Greece Parliament to vote on austerity measures (15)

Athens, Greece (CNN) — The parliament in Greece is expected to vote Sunday on austerity measures demanded in return for a new eurozone bailout of the debt-stricken country.

In a speech Saturday evening, Prime Minister Lucas Papademos urged the Cabinet to approve the deal, warning of “social explosion, chaos” if it fails.

“The state will not be able to pay salaries and pensions or import basic goods” such as medicine and fuel, he warned, adding that “unemployment, which is currently unacceptably high, would increase even higher.”

Ultimately, Papademos said, if parliament rejects the deal, Greece — already in the midst of a prolonged recession — would be “bankrupted and out of the eurozone.”

Parliamentary approval would pave the way for the eurozone finance ministers to sign off on the new €130 billion ($172.6 billion) bailout deal.

[More]

See Also:

RBS staff held in tax fraud investigation

Greece ‘a breath away from ground zero’, PM warns

Forget Europe, its time for the Commonwealth

‘Greece will pay its debts back, if you let us. But not with a German knife held to our throats’

Greece must close ‘bottomless pit,’ says Schauble

Afternoon Updates:

12:27 pm EST, February 12th, 2012 — Is Portugal Next?

12:30 pm EST, February 12th, 2012 — A post-troika Greece

12:32 pm EST, February 12th, 2012 — Protesters battle Greek police as parliament decides

12:36 pm EST, February 12th, 2012 — Booker: Democracy is ending in the land where it began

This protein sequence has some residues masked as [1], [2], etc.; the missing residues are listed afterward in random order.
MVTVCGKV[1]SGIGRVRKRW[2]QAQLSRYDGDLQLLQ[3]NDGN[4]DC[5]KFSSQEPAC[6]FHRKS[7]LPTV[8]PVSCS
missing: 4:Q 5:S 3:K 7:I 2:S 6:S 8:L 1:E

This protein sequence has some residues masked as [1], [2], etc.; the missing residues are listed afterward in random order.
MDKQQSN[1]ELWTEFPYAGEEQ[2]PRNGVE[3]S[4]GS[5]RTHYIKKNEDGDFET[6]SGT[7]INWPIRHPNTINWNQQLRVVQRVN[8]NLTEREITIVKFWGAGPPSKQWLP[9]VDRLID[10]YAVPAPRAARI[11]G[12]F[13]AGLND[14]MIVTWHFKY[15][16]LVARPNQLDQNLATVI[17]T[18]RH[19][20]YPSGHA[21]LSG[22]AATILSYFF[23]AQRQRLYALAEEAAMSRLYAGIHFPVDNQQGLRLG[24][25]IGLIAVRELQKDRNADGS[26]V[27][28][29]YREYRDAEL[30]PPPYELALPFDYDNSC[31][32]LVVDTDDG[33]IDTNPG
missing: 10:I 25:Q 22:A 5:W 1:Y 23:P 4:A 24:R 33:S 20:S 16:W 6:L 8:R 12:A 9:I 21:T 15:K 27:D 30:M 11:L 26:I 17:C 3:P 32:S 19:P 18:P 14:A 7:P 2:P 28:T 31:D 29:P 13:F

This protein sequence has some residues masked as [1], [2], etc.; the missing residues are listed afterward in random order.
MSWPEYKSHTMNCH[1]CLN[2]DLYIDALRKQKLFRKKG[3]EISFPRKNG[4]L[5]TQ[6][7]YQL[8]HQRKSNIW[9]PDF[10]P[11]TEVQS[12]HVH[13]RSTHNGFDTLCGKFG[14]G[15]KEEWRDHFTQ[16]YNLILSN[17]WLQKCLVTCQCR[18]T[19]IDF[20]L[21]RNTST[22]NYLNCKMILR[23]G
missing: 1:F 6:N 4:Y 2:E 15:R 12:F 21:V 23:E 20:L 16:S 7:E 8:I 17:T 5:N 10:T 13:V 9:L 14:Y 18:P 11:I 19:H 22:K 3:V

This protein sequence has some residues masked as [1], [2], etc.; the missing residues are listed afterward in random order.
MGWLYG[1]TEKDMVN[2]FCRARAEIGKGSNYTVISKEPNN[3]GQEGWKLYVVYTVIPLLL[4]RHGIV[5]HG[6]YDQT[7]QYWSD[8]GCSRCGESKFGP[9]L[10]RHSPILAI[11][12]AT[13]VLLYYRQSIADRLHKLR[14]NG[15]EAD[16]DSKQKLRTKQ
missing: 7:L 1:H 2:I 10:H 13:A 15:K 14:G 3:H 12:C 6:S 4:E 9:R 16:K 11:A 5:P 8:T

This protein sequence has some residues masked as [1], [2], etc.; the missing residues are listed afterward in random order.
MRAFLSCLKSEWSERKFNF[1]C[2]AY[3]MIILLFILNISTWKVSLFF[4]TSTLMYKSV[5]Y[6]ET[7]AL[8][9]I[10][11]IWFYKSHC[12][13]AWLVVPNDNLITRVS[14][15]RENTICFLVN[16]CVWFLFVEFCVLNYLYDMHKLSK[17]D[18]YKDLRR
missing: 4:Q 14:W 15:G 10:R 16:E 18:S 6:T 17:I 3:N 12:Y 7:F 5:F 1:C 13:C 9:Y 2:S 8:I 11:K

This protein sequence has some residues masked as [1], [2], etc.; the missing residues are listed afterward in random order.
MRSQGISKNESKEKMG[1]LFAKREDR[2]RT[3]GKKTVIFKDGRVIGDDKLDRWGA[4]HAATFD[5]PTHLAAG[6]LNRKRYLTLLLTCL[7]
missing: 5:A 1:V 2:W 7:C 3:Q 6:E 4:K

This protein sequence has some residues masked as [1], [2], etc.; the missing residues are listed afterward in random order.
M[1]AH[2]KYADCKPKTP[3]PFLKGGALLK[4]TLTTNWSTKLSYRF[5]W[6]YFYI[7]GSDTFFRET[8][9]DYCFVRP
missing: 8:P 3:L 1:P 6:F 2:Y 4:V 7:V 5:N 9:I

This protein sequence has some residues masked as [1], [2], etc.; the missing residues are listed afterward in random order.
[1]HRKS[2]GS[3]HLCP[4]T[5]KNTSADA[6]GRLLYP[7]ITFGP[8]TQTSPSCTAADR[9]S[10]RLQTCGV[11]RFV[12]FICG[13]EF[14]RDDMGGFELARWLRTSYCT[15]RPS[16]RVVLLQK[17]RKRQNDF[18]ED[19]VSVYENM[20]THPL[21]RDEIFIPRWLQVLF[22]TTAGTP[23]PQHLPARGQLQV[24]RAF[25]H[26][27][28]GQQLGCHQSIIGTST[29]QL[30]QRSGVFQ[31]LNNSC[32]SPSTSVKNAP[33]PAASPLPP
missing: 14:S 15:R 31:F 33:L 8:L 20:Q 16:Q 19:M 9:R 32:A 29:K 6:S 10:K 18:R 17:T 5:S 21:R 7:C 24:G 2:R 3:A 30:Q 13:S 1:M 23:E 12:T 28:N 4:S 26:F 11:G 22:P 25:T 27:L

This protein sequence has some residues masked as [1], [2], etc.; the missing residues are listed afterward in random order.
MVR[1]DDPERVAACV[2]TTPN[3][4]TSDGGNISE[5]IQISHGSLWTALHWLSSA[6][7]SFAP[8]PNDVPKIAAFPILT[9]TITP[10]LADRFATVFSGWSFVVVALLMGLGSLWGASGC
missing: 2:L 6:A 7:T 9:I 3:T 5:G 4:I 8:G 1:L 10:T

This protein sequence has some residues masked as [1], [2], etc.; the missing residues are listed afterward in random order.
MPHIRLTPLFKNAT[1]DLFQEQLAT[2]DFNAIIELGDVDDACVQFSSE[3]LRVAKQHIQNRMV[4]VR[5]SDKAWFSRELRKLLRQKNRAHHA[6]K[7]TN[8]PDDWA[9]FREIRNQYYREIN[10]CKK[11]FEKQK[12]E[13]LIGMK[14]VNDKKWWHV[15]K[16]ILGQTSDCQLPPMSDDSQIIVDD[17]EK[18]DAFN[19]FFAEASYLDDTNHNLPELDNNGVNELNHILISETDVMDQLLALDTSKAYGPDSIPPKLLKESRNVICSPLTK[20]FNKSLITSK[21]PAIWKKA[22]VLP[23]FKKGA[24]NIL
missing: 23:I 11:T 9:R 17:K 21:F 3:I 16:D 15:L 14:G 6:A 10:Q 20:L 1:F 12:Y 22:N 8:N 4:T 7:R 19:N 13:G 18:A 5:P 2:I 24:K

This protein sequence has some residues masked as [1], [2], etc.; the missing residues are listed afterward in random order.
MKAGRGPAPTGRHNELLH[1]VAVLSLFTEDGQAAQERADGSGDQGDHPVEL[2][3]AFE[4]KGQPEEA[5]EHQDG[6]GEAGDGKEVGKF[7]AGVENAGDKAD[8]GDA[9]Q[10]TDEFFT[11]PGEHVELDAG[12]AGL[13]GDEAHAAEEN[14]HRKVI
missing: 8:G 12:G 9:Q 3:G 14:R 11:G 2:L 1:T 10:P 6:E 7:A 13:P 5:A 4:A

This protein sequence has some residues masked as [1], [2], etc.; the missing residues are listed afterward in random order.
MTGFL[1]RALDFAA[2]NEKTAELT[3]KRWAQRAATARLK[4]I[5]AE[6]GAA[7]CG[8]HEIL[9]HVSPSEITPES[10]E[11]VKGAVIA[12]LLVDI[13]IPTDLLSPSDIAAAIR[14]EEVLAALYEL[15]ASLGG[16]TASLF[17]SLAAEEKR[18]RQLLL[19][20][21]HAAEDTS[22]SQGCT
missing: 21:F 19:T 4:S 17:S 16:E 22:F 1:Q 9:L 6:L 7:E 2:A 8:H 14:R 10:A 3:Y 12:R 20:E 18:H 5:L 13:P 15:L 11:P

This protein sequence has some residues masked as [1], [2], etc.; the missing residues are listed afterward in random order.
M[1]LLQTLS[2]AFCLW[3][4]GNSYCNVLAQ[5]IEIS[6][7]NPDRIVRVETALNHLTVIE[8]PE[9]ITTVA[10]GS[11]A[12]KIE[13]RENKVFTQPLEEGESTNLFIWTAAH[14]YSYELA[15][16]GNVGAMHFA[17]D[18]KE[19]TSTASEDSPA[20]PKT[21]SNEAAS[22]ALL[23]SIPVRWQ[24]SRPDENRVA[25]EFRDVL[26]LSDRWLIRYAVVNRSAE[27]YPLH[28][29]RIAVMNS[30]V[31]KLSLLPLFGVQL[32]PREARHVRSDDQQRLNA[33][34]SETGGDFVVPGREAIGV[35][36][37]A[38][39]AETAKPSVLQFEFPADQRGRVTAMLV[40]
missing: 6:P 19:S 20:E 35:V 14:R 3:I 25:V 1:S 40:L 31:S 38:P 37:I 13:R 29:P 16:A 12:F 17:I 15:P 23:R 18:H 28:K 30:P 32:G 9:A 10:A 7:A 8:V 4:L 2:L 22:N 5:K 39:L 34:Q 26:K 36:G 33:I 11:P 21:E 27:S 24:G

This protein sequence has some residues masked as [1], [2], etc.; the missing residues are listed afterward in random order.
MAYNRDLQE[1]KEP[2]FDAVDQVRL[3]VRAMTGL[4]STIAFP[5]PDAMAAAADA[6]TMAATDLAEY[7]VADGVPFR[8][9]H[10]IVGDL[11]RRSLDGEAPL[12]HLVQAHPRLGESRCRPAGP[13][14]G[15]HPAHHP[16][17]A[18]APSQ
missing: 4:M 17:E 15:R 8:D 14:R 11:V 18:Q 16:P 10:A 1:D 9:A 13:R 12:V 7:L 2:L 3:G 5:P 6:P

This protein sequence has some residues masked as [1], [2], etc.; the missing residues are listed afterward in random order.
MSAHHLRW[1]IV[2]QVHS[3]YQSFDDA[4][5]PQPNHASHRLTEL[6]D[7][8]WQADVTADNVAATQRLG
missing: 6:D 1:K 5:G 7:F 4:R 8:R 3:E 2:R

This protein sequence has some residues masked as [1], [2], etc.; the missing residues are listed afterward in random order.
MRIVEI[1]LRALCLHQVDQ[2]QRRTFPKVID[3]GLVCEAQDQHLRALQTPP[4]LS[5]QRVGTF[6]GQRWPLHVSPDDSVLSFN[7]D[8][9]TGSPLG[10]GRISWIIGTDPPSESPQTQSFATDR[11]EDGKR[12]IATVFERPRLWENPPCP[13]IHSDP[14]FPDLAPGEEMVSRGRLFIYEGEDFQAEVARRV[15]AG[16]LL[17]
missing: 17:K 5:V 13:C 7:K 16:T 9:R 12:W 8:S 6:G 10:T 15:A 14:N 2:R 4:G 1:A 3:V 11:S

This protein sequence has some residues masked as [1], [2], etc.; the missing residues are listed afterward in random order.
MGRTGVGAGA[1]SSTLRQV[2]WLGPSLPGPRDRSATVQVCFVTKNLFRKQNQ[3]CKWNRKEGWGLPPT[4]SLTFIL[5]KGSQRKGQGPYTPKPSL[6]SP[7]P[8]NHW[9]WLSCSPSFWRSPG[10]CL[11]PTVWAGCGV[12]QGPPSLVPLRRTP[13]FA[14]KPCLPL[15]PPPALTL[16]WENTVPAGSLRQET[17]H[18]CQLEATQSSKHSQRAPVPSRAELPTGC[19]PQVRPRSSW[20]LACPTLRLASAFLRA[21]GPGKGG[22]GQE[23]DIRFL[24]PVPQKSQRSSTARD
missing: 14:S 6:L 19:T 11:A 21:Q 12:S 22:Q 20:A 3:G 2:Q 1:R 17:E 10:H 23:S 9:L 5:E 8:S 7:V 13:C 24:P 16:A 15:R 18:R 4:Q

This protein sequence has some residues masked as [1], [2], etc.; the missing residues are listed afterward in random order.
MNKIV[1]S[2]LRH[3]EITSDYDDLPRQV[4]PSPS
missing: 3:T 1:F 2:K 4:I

12:40 pm EST, February 12th, 2012 — Gap-year holidays that reveal the madness of overseas aid

12:45 pm EST, February 12th, 2012 — EU Carbon Trade Deal Urged By Airlines

12:50 pm EST, February 12th, 2012 — Crucial euro zone vote starts in Greece

12:55 pm EST, February 12th, 2012 — I fear for a social explosion: Greeks can’t take any more punishment

1:03 pm EST, February 12th, 2012 — Why Greece and Portugal ought to go bankrupt

1:15 pm EST, February 12th, 2012 — Portugal unions slam IMF, EU’s ‘poverty agenda’

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  • CRB

    If they had compared their lifestyles to those of the other members of their ‘union’ they would have understood how unsustainable those lifestyles actually had become. They had been living in LaLa Land. And it was only a matter of time until their supporters drew a line in the sand. Wayyyyy to late unfortunately because they now threaten the entire EU.

  • Jack
    • Cy

      It’s easy to throw rocks at the “lazy” Greeks, but if you’ve been working for many years with the expectation of receiving $X to live off for the rest of your life and suddenly you’re told it’s no longer there, what’s your reaction going to be? Would the police on this board be happy if their pensions were revoked for the sake of “austerity”?

      The real villains here are probably dead and they’re the politicians that told Greeks x decades ago that they could throw small pebbles in the lake to build a dam. This is the risk of all pensions (many of which were evaporated in the USA during the housing crisis) face and it becomes even worse when the government has access to those pension funds for … “borrowing” a dollar here and there.

  • CRB

    The only solution for Greece is to go bankrupt! Only when they understand that the cupboard is bare, that they cannot go over to the neighbors place for a cup of whatever, that their retirement must, MUST be delayed will they understand how deep their problems really are.

    There is nothing left, except a message for the rest of the world that the financial mess demands a cure.